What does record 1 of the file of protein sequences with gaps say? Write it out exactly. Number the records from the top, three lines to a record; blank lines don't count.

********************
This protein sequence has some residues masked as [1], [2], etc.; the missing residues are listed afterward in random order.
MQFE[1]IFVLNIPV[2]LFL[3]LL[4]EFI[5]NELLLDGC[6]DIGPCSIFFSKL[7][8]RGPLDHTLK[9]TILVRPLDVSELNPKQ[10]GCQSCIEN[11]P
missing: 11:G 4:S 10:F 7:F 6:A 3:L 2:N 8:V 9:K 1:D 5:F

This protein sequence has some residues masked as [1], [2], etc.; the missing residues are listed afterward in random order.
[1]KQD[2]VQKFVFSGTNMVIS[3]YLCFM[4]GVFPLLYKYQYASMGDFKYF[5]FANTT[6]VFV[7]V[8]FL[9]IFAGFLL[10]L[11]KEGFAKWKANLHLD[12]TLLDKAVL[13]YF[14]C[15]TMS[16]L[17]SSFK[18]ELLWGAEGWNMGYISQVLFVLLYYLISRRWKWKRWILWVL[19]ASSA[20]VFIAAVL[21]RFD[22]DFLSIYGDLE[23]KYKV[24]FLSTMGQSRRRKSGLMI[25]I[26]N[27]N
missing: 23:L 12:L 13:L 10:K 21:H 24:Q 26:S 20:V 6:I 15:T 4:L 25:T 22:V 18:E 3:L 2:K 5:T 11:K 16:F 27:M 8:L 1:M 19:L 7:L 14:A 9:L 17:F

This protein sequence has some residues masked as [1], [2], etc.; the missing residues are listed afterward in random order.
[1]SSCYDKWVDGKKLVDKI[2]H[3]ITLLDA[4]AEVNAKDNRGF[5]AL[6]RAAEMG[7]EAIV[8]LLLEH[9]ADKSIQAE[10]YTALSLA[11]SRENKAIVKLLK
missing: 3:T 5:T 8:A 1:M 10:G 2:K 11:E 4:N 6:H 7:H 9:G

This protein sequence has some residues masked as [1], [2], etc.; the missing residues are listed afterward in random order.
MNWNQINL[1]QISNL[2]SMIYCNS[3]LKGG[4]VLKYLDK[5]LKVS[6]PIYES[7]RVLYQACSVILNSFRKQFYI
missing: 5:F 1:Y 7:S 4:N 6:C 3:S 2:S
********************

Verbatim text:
This protein sequence has some residues masked as [1], [2], etc.; the missing residues are listed afterward in random order.
MQFE[1]IFVLNIPV[2]LFL[3]LL[4]EFI[5]NELLLDGC[6]DIGPCSIFFSKL[7][8]RGPLDHTLK[9]TILVRPLDVSELNPKQ[10]GCQSCIEN[11]P
missing: 11:G 4:S 10:F 7:F 6:A 3:L 2:N 8:V 9:K 1:D 5:F